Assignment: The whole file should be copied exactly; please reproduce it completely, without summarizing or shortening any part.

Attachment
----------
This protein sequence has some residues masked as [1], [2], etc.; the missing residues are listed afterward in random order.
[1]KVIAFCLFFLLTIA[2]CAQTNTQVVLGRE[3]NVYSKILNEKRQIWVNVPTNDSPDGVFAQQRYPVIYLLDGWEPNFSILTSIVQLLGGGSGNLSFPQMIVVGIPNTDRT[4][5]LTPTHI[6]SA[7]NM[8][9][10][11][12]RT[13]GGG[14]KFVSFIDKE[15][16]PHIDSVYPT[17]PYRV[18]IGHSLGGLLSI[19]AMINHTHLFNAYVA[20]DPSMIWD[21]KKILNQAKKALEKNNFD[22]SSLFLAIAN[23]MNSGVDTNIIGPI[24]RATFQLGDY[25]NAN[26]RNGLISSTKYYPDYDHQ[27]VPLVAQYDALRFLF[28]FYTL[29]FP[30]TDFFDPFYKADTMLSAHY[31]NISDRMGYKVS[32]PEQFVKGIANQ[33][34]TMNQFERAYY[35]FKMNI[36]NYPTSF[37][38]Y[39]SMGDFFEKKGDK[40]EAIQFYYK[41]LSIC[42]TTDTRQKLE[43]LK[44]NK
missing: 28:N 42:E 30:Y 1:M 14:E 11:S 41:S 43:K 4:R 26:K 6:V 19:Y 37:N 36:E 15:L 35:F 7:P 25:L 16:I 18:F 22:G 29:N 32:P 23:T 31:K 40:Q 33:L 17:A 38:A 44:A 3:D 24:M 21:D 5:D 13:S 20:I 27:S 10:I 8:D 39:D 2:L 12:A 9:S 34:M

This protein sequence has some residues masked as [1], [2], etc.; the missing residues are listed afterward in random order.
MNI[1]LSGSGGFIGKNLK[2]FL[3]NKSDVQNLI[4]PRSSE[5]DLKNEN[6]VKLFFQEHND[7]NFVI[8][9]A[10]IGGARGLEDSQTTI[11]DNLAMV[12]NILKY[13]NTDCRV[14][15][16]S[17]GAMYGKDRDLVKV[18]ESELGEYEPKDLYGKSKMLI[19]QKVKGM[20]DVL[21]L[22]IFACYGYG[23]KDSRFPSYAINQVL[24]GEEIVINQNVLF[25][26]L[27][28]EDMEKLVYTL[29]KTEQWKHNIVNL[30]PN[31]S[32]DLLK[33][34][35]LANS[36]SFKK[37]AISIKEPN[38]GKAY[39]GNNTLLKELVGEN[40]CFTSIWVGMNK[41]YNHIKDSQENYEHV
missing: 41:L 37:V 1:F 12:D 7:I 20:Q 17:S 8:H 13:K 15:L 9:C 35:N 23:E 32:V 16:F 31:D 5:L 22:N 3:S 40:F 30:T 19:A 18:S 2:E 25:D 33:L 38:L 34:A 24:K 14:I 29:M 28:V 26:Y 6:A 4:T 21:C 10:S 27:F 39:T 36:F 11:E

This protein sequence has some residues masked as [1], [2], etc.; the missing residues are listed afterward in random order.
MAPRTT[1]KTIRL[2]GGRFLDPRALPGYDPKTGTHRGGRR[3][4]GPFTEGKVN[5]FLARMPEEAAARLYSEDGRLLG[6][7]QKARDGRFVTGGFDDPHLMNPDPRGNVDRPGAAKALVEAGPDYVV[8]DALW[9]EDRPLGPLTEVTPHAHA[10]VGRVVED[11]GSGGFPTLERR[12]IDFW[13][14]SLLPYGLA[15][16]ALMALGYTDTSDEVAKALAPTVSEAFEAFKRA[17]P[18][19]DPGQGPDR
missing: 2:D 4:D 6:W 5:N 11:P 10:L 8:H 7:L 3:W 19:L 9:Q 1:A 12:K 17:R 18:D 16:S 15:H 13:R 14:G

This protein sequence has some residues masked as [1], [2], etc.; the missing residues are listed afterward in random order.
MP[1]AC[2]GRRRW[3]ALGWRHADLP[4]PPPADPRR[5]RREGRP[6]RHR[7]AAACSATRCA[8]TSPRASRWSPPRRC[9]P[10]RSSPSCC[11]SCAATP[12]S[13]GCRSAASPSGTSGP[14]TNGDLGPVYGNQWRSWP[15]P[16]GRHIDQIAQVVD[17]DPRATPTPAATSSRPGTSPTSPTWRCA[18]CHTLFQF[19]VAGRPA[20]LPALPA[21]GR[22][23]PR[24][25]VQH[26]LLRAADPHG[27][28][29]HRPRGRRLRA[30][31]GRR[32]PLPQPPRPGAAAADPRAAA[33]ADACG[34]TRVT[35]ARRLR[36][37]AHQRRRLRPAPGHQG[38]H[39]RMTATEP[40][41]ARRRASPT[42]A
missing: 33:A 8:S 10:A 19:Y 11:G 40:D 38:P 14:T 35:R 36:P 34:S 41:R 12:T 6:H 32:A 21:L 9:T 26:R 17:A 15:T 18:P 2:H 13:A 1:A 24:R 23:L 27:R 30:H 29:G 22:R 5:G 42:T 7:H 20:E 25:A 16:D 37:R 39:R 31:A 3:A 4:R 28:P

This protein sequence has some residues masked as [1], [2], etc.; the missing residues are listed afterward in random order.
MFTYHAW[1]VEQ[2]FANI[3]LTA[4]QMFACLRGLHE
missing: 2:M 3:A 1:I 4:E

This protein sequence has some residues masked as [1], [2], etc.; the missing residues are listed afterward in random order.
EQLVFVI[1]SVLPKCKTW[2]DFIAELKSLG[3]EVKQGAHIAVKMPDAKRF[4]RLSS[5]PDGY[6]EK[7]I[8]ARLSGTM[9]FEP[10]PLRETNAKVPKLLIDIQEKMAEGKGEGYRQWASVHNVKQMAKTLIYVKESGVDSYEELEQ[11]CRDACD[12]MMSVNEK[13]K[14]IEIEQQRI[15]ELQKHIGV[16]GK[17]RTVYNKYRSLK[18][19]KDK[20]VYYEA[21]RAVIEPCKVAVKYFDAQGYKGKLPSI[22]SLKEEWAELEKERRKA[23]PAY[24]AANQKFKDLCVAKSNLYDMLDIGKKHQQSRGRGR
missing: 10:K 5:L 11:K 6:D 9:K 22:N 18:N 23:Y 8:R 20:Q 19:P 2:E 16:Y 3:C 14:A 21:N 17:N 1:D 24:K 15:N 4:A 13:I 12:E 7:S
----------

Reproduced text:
This protein sequence has some residues masked as [1], [2], etc.; the missing residues are listed afterward in random order.
[1]KVIAFCLFFLLTIA[2]CAQTNTQVVLGRE[3]NVYSKILNEKRQIWVNVPTNDSPDGVFAQQRYPVIYLLDGWEPNFSILTSIVQLLGGGSGNLSFPQMIVVGIPNTDRT[4][5]LTPTHI[6]SA[7]NM[8][9][10][11][12]RT[13]GGG[14]KFVSFIDKE[15][16]PHIDSVYPT[17]PYRV[18]IGHSLGGLLSI[19]AMINHTHLFNAYVA[20]DPSMIWD[21]KKILNQAKKALEKNNFD[22]SSLFLAIAN[23]MNSGVDTNIIGPI[24]RATFQLGDY[25]NAN[26]RNGLISSTKYYPDYDHQ[27]VPLVAQYDALRFLF[28]FYTL[29]FP[30]TDFFDPFYKADTMLSAHY[31]NISDRMGYKVS[32]PEQFVKGIANQ[33][34]TMNQFERAYY[35]FKMNI[36]NYPTSF[37][38]Y[39]SMGDFFEKKGDK[40]EAIQFYYK[41]LSIC[42]TTDTRQKLE[43]LK[44]NK
missing: 28:N 42:E 30:Y 1:M 14:E 11:S 41:S 43:K 4:R 26:K 6:V 19:Y 37:N 36:E 15:L 35:F 7:P 25:L 16:I 18:F 22:G 29:N 32:P 23:T 31:K 40:Q 33:L 17:A 38:A 44:A 3:D 24:M 21:D 5:D 13:S 20:I 27:S 10:I 8:D 39:D 2:L 12:A 9:S 34:M

This protein sequence has some residues masked as [1], [2], etc.; the missing residues are listed afterward in random order.
MNI[1]LSGSGGFIGKNLK[2]FL[3]NKSDVQNLI[4]PRSSE[5]DLKNEN[6]VKLFFQEHND[7]NFVI[8][9]A[10]IGGARGLEDSQTTI[11]DNLAMV[12]NILKY[13]NTDCRV[14][15][16]S[17]GAMYGKDRDLVKV[18]ESELGEYEPKDLYGKSKMLI[19]QKVKGM[20]DVL[21]L[22]IFACYGYG[23]KDSRFPSYAINQVL[24]GEEIVINQNVLF[25][26]L[27][28]EDMEKLVYTL[29]KTEQWKHNIVNL[30]PN[31]S[32]DLLK[33][34][35]LANS[36]SFKK[37]AISIKEPN[38]GKAY[39]GNNTLLKELVGEN[40]CFTSIWVGMNK[41]YNHIKDSQENYEHV
missing: 41:L 37:V 1:F 12:D 7:I 20:Q 17:S 8:H 13:K 15:L 9:C 35:N 23:E 32:V 16:F 31:D 5:L 22:N 3:S 40:F 30:T 19:A 18:S 2:E 25:D 33:L 38:L 34:A 24:K 14:I 29:M 28:V 26:Y 6:A 4:T 21:C 10:S 27:F 39:T 36:F 11:E

This protein sequence has some residues masked as [1], [2], etc.; the missing residues are listed afterward in random order.
MAPRTT[1]KTIRL[2]GGRFLDPRALPGYDPKTGTHRGGRR[3][4]GPFTEGKVN[5]FLARMPEEAAARLYSEDGRLLG[6][7]QKARDGRFVTGGFDDPHLMNPDPRGNVDRPGAAKALVEAGPDYVV[8]DALW[9]EDRPLGPLTEVTPHAHA[10]VGRVVED[11]GSGGFPTLERR[12]IDFW[13][14]SLLPYGLA[15][16]ALMALGYTDTSDEVAKALAPTVSEAFEAFKRA[17]P[18][19]DPGQGPDR
missing: 2:D 4:D 6:W 5:N 11:P 10:L 8:H 7:L 3:W 19:L 9:Q 1:A 12:K 17:R 18:D 16:S 15:H 13:R 14:G

This protein sequence has some residues masked as [1], [2], etc.; the missing residues are listed afterward in random order.
MP[1]AC[2]GRRRW[3]ALGWRHADLP[4]PPPADPRR[5]RREGRP[6]RHR[7]AAACSATRCA[8]TSPRASRWSPPRRC[9]P[10]RSSPSCC[11]SCAATP[12]S[13]GCRSAASPSGTSGP[14]TNGDLGPVYGNQWRSWP[15]P[16]GRHIDQIAQVVD[17]DPRATPTPAATSSRPGTSPTSPTWRCA[18]CHTLFQF[19]VAGRPA[20]LPALPA[21]GR[22][23]PR[24][25]VQH[26]LLRAADPHG[27][28][29]HRPRGRRLRA[30][31]GRR[32]PLPQPPRPGAAAADPRAAA[33]ADACG[34]TRVT[35]ARRLR[36][37]AHQRRRLRPAPGHQG[38]H[39]RMTATEP[40][41]ARRRASPT[42]A
missing: 33:A 8:S 10:A 19:Y 11:G 40:D 38:P 14:T 35:R 36:P 34:S 41:R 12:T 6:H 32:A 21:L 9:T 26:R 17:A 15:T 18:P 2:H 13:A 1:A 24:R 23:L 27:R 30:H 29:G 22:R 5:G 42:T 7:H 20:E 25:A 16:D 37:R 39:R 31:A 3:A 4:R 28:P

This protein sequence has some residues masked as [1], [2], etc.; the missing residues are listed afterward in random order.
MFTYHAW[1]VEQ[2]FANI[3]LTA[4]QMFACLRGLHE
missing: 2:M 3:A 1:I 4:E

This protein sequence has some residues masked as [1], [2], etc.; the missing residues are listed afterward in random order.
EQLVFVI[1]SVLPKCKTW[2]DFIAELKSLG[3]EVKQGAHIAVKMPDAKRF[4]RLSS[5]PDGY[6]EK[7]I[8]ARLSGTM[9]FEP[10]PLRETNAKVPKLLIDIQEKMAEGKGEGYRQWASVHNVKQMAKTLIYVKESGVDSYEELEQ[11]CRDACD[12]MMSVNEK[13]K[14]IEIEQQRI[15]ELQKHIGV[16]GK[17]RTVYNKYRSLK[18][19]KDK[20]VYYEA[21]RAVIEPCKVAVKYFDAQGYKGKLPSI[22]SLKEEWAELEKERRKA[23]PAY[24]AANQKFKDLCVAKSNLYDMLDIGKKHQQSRGRGR
missing: 10:K 5:L 11:K 6:D 9:K 22:N 18:N 23:Y 8:R 20:Q 19:P 2:E 16:Y 3:C 14:A 21:N 17:N 1:D 24:K 15:N 4:A 13:I 12:E 7:S